Severity: Critical Alert
Exit/Entry: Bahamas gradually eases COVID-19 restrictions on Grand Bahama and Family Islands as of Sept. 8. A 2200-050 curfew remains in place.
Alert Begins 08 Sep 2020 10:31 AM UTC
Alert Expires 30 Sep 2020 11:59 PM UTC
- Incident: COVID-19 restrictions
- Location(s): Nationwide (map)
- Time Frame: Indefinite
- Impact: Commercial and transport disruptions
Authorities in the Bahamas are continuing the phased reopening of businesses as of Sept. 8 while maintaining other restrictions as part of the nation's coronavirus disease (COVID-19) response plan. The restrictions have mostly been eased in all so-called Second Schedule group of islands, except New Providence. This group is comprised of Grand Bahama and New Providence, as well as the Family Islands of Abaco, Acklins, Andros, Berry Islands, Bimini, Cat Island, Crooked Island, Eleuthera, Exuma, Inagua, and Mayaguana.
Officials will continue to enforce the 2200-0500 curfew across Second Schedule islands until further notice. Nationwide requirements to adhere to social distancing and sanitization protocols, and to wear a facemask in public, remain in place.
On the Second Schedule islands, all businesses that had not been permitted to reopen before may now resume operations, subject to operating protocols and public health measures. Facilities and businesses may operate at any time outside the curfew, except in New Providence, where previously announced operating hours were 0600-2100. Casinos, bars, discos, cinemas, and gyms are to stay closed, and regattas, festivals, and similar events remain prohibited. Other revised measures on most islands as of Sept. 8 are:
- Retailers may offer in-store service.
- Restaurants may offer indoor dining services, except in New Providence.
- Social gatherings of up to a maximum of 10 people are permitted, except in New Providence.
- Individual outdoor exercise limited to one's neighborhood is permitted 0500-2200; group exercise is permitted 0500-1200.
- Beaches and parks may open 0500-1200 daily.
Elsewhere, business and movement restrictions have been mostly lifted on the First Schedule islands of Chub Cay, Long Cay, Long Island, Harbour Island, Ragged Island, Rum Cay, San Salvador, and Spanish Wells. Commercial activities are permitted, provided businesses adhere to physical distancing and sanitization protocols. Church services, funerals, and weddings may proceed, but physical distancing protocols must be adhered to.
International and Domestic Travel
International commercial and private flights, as well as sea vessels, may enter the Bahamas. All travelers, regardless of country of origin, are required to undergo a 14-day quarantine in a government facility upon arrival at their own expense. Travelers must also present a negative COVID-19 test certificate taken no more than 10 days before travel. Travelers who fail to present this document will be denied entry. Contact tracing applications must be installed on smartphones. All inter-island travel will resume Sept. 9; travelers will also be subject to the mandatory quarantine protocols. Only persons traveling from New Providence are required to present a negative COVID-19 test. Local and international cargo and emergency aircraft and sea vessels continue to operate.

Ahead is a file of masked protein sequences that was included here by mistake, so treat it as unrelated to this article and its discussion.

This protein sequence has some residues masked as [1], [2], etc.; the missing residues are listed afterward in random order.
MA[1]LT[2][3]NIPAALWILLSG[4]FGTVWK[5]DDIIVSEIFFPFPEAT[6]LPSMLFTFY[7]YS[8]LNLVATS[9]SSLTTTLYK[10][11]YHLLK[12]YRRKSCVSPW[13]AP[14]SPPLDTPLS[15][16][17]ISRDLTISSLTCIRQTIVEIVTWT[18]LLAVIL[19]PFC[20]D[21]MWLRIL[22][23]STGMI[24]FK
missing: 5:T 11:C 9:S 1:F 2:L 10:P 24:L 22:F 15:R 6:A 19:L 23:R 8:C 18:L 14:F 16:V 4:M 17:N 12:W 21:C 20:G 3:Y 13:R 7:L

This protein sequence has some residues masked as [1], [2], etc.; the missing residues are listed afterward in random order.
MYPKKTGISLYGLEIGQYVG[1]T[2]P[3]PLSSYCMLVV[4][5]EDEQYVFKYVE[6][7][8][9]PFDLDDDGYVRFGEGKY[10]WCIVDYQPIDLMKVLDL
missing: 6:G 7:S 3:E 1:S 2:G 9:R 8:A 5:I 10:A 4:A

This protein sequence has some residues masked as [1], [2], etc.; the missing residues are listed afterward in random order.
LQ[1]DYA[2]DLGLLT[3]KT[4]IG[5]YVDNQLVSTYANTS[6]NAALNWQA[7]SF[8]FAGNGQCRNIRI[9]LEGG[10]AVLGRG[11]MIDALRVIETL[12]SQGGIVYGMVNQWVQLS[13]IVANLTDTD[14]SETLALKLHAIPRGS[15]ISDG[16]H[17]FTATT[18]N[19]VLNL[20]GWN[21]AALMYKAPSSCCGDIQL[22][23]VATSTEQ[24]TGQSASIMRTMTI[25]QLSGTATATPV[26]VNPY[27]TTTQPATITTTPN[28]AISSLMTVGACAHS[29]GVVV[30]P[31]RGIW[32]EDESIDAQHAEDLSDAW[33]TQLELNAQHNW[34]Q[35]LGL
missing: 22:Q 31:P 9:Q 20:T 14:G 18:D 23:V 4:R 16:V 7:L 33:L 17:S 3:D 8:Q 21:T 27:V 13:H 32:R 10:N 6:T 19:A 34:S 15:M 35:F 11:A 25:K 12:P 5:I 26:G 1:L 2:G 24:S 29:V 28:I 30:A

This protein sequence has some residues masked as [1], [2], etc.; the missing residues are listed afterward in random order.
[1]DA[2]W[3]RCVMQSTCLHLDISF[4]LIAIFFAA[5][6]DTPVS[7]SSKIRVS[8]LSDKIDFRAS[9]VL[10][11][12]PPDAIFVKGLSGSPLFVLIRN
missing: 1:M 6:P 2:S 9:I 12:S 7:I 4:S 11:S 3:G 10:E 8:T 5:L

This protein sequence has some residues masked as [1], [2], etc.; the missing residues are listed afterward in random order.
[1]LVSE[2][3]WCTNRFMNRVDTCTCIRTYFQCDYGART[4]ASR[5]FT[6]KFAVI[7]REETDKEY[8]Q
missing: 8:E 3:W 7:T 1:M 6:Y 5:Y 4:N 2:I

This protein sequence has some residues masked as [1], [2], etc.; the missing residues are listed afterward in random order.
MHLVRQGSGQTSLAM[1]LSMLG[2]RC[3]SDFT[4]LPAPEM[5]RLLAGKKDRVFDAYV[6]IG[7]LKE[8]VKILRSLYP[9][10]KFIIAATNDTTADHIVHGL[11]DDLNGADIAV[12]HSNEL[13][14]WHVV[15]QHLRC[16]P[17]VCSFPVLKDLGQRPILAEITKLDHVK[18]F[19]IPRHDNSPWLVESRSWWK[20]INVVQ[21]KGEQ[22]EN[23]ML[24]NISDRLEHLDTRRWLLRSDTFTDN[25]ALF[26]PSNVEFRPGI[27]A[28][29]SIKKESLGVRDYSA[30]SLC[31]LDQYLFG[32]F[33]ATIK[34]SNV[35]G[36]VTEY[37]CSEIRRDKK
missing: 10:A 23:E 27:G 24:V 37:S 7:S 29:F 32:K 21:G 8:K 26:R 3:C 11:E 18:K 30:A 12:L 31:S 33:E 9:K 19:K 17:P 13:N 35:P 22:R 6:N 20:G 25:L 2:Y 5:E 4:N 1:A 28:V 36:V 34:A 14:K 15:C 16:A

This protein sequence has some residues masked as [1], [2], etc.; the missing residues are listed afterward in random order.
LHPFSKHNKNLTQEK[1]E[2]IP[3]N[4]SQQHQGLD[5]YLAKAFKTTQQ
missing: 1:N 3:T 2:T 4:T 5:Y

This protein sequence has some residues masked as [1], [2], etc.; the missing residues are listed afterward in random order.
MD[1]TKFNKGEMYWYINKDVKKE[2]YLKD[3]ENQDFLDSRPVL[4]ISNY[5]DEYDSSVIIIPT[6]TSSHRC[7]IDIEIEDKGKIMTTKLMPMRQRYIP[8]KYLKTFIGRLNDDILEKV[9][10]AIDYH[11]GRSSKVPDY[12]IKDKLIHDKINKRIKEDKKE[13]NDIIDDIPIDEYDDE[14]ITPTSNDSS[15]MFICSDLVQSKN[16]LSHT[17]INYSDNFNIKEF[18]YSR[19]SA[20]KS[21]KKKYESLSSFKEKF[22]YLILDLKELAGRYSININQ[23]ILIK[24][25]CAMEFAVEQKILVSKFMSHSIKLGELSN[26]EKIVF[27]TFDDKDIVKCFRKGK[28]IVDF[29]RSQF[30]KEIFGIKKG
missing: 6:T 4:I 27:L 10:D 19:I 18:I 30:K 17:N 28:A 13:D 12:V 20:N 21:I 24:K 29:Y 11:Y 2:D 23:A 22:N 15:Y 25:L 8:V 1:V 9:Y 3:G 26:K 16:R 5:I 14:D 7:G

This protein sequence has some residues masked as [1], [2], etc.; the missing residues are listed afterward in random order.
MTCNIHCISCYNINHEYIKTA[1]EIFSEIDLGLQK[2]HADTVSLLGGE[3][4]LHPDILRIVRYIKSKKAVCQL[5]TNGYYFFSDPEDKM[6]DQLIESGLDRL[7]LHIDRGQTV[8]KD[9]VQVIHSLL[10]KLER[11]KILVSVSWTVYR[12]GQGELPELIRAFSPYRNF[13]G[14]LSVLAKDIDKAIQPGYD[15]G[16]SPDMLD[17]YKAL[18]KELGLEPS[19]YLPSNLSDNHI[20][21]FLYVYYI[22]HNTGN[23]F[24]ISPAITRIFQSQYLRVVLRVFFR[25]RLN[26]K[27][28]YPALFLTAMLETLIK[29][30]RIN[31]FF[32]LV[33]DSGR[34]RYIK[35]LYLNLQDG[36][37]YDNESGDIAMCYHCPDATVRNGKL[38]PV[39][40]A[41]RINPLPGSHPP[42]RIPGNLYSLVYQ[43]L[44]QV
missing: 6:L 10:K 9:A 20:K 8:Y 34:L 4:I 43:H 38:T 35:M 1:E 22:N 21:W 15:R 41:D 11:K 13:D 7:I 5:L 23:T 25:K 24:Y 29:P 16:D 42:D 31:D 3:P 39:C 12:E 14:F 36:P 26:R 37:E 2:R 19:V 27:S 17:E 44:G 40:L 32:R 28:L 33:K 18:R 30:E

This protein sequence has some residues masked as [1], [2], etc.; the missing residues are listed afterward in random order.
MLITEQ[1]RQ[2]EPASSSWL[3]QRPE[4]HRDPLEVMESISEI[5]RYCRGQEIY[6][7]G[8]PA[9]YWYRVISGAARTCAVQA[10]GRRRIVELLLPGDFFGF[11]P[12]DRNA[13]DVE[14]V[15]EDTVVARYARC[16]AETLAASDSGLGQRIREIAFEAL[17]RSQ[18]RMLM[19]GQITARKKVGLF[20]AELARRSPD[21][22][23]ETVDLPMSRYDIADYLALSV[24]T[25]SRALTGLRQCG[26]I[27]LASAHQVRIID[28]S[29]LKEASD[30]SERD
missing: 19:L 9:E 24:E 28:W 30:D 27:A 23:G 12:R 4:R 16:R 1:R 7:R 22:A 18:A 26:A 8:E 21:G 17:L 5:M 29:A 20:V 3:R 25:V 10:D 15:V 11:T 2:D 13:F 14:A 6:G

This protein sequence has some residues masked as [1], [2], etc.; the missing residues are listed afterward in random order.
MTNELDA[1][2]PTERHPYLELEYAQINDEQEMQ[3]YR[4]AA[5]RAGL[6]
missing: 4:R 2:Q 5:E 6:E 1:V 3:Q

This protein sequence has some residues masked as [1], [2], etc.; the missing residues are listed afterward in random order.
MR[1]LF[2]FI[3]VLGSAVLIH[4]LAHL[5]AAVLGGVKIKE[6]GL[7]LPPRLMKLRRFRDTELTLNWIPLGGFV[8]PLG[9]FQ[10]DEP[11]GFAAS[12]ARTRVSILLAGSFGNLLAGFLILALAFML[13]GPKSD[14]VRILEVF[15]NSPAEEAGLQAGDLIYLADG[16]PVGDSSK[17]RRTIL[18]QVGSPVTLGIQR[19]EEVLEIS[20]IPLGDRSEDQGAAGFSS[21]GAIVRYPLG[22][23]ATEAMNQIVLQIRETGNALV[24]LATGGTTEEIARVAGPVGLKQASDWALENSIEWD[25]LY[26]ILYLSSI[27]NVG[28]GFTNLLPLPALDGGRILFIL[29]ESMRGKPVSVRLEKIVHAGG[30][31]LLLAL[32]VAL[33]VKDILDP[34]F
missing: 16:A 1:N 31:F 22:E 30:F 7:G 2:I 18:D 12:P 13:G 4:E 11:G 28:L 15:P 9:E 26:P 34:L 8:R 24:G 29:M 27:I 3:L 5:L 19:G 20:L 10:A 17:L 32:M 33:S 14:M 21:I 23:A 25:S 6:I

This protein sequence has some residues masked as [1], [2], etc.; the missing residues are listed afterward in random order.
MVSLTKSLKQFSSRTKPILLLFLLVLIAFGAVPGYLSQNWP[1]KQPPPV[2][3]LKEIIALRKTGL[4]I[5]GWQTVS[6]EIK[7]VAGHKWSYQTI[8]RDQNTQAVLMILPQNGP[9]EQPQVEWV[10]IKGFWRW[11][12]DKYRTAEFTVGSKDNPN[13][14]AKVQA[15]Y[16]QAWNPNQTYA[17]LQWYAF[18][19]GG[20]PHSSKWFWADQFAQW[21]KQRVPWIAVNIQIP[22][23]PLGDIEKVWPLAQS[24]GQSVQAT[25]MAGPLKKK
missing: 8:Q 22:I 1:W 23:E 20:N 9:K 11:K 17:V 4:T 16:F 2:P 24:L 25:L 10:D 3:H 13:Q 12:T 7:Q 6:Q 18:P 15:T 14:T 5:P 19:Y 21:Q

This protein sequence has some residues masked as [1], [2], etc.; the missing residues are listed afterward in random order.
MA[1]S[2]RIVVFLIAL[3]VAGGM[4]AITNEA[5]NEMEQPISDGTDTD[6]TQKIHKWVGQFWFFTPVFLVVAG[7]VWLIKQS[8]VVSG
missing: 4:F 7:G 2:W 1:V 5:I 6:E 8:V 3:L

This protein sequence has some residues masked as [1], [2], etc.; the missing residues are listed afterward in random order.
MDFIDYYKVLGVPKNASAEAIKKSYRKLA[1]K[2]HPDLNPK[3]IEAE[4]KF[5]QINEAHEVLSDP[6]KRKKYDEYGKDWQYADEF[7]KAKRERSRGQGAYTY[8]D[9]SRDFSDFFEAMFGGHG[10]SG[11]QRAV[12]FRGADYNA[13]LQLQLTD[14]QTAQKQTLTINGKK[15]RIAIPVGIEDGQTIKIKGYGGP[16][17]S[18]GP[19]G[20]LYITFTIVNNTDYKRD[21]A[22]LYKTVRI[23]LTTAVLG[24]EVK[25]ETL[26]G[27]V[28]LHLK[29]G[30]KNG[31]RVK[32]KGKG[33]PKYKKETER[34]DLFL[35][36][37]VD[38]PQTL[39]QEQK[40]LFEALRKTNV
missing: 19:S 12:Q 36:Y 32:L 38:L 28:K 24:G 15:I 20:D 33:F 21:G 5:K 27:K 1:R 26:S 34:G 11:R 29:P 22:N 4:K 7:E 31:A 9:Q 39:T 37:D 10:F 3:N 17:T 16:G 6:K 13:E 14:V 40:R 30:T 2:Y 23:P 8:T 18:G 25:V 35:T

All restrictions are subject to amendment at short notice, and previously lifted measures may be reapplied.
Background and Analysis
Several regional governments have begun implementing recovery plans to lift restrictive measures introduced in response to the outbreak of COVID-19, which was declared a pandemic by the World Health Organization (WHO) March 11. Relaxed restrictions may be reapplied if the number of COVID-19 cases significantly increases. This is especially likely on the more densely populated islands of Grand Bahama, Bimini, and New Providence, where the capital and commercial hub, Nassau, is located. Likewise, a continued low number of cases may result in a further relaxation of restrictions.
Follow all official instructions. Abide by national health and safety measures. Reconfirm all travel arrangements. Consider delaying traveling if experiencing symptoms associated with COVID-19, as they may prompt increased scrutiny and delays. Ensure contingency plans account for further disruptive measures or extensions of current restrictions.
Emphasize basic health precautions, especially frequent handwashing with soap and water, or an alcohol-based hand sanitizer if soap and water are unavailable. Practice good coughing/sneezing etiquette (i.e., covering coughs and sneezes with a disposable tissue, maintaining distance from others, and washing hands). There is no evidence that the influenza vaccine, antibiotics, or antiviral medications will prevent this disease, highlighting the importance of diligent basic health precautions.